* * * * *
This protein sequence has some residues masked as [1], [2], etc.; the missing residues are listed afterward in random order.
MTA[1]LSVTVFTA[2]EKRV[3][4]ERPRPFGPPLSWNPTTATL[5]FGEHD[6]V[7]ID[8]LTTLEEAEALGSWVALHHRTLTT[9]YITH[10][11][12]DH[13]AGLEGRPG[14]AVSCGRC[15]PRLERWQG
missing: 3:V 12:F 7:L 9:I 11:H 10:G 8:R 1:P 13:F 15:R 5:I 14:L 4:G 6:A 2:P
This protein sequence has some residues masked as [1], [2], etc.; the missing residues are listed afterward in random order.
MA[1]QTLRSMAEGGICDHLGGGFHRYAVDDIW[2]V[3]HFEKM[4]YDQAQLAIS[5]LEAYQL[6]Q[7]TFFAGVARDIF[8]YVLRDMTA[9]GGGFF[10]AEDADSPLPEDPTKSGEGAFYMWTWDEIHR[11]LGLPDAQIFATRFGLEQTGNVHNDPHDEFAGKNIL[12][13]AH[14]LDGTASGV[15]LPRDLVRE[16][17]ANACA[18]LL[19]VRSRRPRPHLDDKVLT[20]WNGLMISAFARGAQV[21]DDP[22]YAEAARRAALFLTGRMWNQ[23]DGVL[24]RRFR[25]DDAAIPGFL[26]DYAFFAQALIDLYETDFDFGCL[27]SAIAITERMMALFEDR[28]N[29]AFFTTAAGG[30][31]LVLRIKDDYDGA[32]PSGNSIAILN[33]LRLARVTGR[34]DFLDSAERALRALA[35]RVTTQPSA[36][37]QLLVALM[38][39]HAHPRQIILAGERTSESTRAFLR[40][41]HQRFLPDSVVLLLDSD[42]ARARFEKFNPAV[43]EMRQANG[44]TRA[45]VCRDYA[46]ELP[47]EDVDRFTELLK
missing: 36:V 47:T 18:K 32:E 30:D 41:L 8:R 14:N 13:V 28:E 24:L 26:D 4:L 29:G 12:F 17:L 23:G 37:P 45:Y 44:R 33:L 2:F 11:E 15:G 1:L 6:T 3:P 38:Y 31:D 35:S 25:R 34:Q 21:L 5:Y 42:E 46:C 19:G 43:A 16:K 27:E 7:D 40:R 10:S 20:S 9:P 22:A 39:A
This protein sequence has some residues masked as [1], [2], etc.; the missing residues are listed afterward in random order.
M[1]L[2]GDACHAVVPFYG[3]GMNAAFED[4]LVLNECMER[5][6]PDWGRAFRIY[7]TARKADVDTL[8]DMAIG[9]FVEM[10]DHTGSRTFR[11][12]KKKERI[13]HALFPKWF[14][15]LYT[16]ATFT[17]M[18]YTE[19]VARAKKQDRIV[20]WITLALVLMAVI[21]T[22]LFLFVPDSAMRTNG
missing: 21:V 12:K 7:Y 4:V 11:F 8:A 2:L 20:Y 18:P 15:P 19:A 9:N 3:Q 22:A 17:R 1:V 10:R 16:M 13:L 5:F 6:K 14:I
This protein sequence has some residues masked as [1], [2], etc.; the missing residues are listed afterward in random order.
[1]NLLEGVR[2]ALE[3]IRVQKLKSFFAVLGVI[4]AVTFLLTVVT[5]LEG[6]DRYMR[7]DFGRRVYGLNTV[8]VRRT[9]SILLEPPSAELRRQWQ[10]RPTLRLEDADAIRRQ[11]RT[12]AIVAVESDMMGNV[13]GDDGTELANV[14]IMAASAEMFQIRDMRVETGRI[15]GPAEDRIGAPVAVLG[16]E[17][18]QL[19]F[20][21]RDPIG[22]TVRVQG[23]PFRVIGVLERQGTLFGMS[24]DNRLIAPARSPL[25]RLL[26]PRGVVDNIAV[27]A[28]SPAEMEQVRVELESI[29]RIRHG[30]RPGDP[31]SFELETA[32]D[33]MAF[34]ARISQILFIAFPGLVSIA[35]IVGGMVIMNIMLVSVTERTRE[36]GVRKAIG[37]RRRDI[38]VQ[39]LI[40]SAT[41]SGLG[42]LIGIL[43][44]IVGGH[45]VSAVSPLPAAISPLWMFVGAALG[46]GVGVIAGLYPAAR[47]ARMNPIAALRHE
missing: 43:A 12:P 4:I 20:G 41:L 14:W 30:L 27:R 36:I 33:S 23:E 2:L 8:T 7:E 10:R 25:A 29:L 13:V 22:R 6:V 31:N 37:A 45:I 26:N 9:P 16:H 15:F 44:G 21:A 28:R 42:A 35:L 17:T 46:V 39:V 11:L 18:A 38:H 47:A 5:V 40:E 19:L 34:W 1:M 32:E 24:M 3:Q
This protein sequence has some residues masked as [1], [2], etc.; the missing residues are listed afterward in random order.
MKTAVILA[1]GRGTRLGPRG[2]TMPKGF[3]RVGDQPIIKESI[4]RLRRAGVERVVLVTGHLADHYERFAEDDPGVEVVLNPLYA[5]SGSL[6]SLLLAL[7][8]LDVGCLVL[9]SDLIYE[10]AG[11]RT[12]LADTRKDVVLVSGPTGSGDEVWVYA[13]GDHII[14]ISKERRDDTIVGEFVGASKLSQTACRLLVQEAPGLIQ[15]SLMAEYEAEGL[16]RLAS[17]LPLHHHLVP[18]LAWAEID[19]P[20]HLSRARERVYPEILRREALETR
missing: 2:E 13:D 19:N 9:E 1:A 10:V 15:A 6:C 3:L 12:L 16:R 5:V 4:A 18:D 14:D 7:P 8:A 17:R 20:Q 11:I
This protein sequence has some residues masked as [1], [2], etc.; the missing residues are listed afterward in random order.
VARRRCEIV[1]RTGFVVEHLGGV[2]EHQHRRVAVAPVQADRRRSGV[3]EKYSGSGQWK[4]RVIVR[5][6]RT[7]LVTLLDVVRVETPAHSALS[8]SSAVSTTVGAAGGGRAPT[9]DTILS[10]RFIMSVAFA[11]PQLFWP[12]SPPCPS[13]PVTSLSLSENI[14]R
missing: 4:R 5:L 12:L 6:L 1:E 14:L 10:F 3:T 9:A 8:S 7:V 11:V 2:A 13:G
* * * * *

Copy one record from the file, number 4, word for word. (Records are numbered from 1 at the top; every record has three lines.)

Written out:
This protein sequence has some residues masked as [1], [2], etc.; the missing residues are listed afterward in random order.
[1]NLLEGVR[2]ALE[3]IRVQKLKSFFAVLGVI[4]AVTFLLTVVT[5]LEG[6]DRYMR[7]DFGRRVYGLNTV[8]VRRT[9]SILLEPPSAELRRQWQ[10]RPTLRLEDADAIRRQ[11]RT[12]AIVAVESDMMGNV[13]GDDGTELANV[14]IMAASAEMFQIRDMRVETGRI[15]GPAEDRIGAPVAVLG[16]E[17][18]QL[19]F[20][21]RDPIG[22]TVRVQG[23]PFRVIGVLERQGTLFGMS[24]DNRLIAPARSPL[25]RLL[26]PRGVVDNIAV[27]A[28]SPAEMEQVRVELESI[29]RIRHG[30]RPGDP[31]SFELETA[32]D[33]MAF[34]ARISQILFIAFPGLVSIA[35]IVGGMVIMNIMLVSVTERTRE[36]GVRKAIG[37]RRRDI[38]VQ[39]LI[40]SAT[41]SGLG[42]LIGIL[43][44]IVGGH[45]VSAVSPLPAAISPLWMFVGAALG[46]GVGVIAGLYPAAR[47]ARMNPIAALRHE
missing: 43:A 12:P 4:I 20:G 41:L 14:W 30:L 27:R 36:I 33:S 23:E 2:L 8:T 7:E 10:R 25:A 29:L 13:V 22:R 6:V 31:N 37:A 45:I 26:N 9:P 16:H 15:F 44:G 21:A 28:R 42:A 35:L 17:T 46:V 39:V 11:L 18:A 38:H 47:A 5:V 40:E 19:L 34:W 1:M 32:E 24:M 3:Q